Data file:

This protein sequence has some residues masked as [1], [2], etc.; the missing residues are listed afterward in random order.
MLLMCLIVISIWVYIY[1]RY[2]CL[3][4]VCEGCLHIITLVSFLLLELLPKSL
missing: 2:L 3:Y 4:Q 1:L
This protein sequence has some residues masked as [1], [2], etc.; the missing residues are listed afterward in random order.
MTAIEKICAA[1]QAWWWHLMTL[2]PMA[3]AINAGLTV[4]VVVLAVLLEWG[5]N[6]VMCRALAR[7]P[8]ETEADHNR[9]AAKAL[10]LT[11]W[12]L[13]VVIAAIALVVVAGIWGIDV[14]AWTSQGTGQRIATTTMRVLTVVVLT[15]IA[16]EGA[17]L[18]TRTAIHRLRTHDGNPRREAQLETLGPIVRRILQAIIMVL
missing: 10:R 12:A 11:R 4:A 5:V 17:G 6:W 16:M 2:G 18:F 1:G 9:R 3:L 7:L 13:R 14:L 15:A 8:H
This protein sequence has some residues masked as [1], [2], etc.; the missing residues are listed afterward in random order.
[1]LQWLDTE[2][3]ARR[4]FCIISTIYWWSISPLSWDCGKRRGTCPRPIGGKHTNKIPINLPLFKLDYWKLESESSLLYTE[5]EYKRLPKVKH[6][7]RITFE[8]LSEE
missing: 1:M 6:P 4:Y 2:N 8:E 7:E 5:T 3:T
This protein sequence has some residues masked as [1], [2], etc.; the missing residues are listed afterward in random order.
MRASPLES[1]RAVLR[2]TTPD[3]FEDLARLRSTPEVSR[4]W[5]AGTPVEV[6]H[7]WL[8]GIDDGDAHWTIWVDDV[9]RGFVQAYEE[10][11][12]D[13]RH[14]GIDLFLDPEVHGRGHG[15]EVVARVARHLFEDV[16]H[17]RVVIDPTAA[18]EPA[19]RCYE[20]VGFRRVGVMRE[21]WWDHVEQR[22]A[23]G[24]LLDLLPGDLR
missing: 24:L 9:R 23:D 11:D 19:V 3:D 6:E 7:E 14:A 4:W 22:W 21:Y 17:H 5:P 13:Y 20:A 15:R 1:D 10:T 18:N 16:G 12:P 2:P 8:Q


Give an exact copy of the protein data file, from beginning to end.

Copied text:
This protein sequence has some residues masked as [1], [2], etc.; the missing residues are listed afterward in random order.
MLLMCLIVISIWVYIY[1]RY[2]CL[3][4]VCEGCLHIITLVSFLLLELLPKSL
missing: 2:L 3:Y 4:Q 1:L
This protein sequence has some residues masked as [1], [2], etc.; the missing residues are listed afterward in random order.
MTAIEKICAA[1]QAWWWHLMTL[2]PMA[3]AINAGLTV[4]VVVLAVLLEWG[5]N[6]VMCRALAR[7]P[8]ETEADHNR[9]AAKAL[10]LT[11]W[12]L[13]VVIAAIALVVVAGIWGIDV[14]AWTSQGTGQRIATTTMRVLTVVVLT[15]IA[16]EGA[17]L[18]TRTAIHRLRTHDGNPRREAQLETLGPIVRRILQAIIMVL
missing: 10:R 12:A 11:R 4:A 5:V 17:G 6:W 16:M 2:G 18:F 1:G 9:R 3:L 7:L 13:R 14:L 15:A 8:H
This protein sequence has some residues masked as [1], [2], etc.; the missing residues are listed afterward in random order.
[1]LQWLDTE[2][3]ARR[4]FCIISTIYWWSISPLSWDCGKRRGTCPRPIGGKHTNKIPINLPLFKLDYWKLESESSLLYTE[5]EYKRLPKVKH[6][7]RITFE[8]LSEE
missing: 1:M 6:P 4:Y 2:N 8:E 7:E 5:T 3:T
This protein sequence has some residues masked as [1], [2], etc.; the missing residues are listed afterward in random order.
MRASPLES[1]RAVLR[2]TTPD[3]FEDLARLRSTPEVSR[4]W[5]AGTPVEV[6]H[7]WL[8]GIDDGDAHWTIWVDDV[9]RGFVQAYEE[10][11][12]D[13]RH[14]GIDLFLDPEVHGRGHG[15]EVVARVARHLFEDV[16]H[17]RVVIDPTAA[18]EPA[19]RCYE[20]VGFRRVGVMRE[21]WWDHVEQR[22]A[23]G[24]LLDLLPGDLR
missing: 24:L 9:R 23:D 11:D 19:V 3:D 6:E 7:E 14:A 4:W 22:W 21:Y 17:H 5:P 13:Y 20:A 15:R 1:D 10:T 18:N 16:G 12:P 2:P 8:Q